A panorama of the Shipping/Receiving building on the northeast end of the block. In the old days this would be facing the ‘Dry Dock Hotel’, a boarding house owned by the company, presumably for the use of the men having their boats repaired here.
Looking at the casting floor from the roof. In the distance are the copulas where molten metal was poured.
…out of our depth.
Somewhere there was a hoe left on the ground. Given that we had read articles about photographers being mugged around the abandoned projects, we felt it wouldn’t hurt to carry this around. I am glad we did; it made a great musical drumstick against the warped Wheeler Rec Center floor.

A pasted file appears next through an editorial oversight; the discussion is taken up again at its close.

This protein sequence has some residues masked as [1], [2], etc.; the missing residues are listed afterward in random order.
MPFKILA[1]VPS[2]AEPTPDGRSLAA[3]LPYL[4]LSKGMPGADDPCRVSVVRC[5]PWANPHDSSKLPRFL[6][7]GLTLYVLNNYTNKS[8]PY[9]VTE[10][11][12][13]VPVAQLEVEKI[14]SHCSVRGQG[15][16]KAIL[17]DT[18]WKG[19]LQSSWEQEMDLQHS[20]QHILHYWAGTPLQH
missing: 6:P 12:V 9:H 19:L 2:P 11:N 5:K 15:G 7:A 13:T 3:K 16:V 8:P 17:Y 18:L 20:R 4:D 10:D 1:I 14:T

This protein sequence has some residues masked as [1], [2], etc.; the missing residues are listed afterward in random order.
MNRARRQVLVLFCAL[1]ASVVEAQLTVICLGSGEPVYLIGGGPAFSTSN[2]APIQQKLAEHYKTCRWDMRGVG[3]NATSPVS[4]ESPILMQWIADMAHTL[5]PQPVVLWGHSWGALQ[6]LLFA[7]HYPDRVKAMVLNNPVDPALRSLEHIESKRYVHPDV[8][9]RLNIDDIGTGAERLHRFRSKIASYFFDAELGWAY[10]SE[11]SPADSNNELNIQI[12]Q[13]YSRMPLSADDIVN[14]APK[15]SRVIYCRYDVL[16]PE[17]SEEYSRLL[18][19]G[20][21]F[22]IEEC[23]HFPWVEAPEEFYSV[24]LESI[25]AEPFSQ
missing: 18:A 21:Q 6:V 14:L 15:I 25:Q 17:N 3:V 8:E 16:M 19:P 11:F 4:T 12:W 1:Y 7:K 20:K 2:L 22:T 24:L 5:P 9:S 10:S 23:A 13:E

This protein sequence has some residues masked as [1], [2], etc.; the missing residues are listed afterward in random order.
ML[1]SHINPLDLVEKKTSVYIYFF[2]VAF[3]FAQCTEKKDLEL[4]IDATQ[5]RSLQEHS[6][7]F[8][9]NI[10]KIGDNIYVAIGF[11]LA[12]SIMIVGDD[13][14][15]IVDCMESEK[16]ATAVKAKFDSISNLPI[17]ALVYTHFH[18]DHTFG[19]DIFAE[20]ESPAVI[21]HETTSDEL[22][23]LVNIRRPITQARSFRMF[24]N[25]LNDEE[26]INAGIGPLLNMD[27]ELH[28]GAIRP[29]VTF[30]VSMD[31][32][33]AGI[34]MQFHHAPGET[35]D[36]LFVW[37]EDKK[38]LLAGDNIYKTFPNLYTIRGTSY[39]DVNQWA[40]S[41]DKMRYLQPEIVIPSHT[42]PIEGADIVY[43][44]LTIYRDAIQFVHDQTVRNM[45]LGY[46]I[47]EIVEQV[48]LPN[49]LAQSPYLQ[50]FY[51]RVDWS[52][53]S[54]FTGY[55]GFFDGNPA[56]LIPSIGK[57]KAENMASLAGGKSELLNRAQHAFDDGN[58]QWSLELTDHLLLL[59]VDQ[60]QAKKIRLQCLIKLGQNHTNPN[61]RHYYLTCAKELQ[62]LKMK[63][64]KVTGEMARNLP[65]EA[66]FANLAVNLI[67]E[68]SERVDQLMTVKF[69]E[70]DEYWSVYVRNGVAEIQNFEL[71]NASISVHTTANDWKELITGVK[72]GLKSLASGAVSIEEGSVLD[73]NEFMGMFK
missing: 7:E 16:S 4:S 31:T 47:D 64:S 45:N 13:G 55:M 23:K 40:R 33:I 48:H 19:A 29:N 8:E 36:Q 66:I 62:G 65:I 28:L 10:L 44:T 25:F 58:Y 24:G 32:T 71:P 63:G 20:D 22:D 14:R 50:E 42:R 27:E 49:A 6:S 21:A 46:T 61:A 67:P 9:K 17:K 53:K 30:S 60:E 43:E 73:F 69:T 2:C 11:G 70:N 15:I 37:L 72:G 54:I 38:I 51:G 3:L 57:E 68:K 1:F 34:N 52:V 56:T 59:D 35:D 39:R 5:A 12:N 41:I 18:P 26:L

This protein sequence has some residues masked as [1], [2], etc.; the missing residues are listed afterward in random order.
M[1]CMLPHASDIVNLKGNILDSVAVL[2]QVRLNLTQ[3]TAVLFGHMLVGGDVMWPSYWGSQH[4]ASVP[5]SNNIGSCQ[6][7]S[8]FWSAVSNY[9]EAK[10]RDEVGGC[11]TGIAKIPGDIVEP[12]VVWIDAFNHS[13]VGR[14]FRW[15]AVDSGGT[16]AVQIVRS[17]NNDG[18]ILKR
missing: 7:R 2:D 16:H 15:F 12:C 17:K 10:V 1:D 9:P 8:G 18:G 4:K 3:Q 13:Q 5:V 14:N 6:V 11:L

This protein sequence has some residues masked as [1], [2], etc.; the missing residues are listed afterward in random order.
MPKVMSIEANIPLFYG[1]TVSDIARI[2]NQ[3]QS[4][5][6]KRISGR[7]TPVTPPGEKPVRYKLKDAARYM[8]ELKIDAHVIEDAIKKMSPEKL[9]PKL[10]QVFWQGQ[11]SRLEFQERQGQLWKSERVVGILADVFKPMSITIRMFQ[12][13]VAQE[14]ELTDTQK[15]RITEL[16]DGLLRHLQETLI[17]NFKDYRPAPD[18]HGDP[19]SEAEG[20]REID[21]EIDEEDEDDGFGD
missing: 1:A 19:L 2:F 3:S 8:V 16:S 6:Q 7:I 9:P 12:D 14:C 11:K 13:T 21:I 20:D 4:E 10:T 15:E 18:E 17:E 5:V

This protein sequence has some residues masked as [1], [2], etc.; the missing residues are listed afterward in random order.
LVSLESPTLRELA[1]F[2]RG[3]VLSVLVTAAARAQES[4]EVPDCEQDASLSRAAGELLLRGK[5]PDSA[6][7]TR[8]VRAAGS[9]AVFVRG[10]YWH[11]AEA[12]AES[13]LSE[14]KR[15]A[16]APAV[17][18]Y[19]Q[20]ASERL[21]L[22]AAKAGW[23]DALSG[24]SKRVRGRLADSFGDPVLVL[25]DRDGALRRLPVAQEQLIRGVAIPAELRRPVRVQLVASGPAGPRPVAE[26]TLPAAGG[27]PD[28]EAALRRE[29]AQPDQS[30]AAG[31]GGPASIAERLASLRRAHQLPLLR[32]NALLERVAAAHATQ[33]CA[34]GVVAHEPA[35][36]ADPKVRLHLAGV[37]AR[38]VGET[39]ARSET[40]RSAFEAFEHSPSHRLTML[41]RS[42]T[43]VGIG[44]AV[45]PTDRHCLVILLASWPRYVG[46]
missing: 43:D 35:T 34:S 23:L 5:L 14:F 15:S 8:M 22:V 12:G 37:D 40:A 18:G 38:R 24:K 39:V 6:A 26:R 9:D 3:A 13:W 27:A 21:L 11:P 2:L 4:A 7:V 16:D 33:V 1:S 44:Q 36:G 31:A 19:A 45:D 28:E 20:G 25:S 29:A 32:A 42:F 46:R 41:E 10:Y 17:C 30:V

Taken as I drove out of Silverton, CO. One of my favorite landscapes of 2015. Want a print? Email me!
One of the clusters of elevators. Doors would open on both sides so that vehicles could be moved through them if necessary. There is only one set of stairs in the whole building.
The winch that hauled the sea leg, a decide to unload grain from waiting boats and barges.
Ruined cars abandoned in the generator hall, long after its namesake was scrapped.
The historic entrance of the mill, alongside the (relatively) new Great Western offices.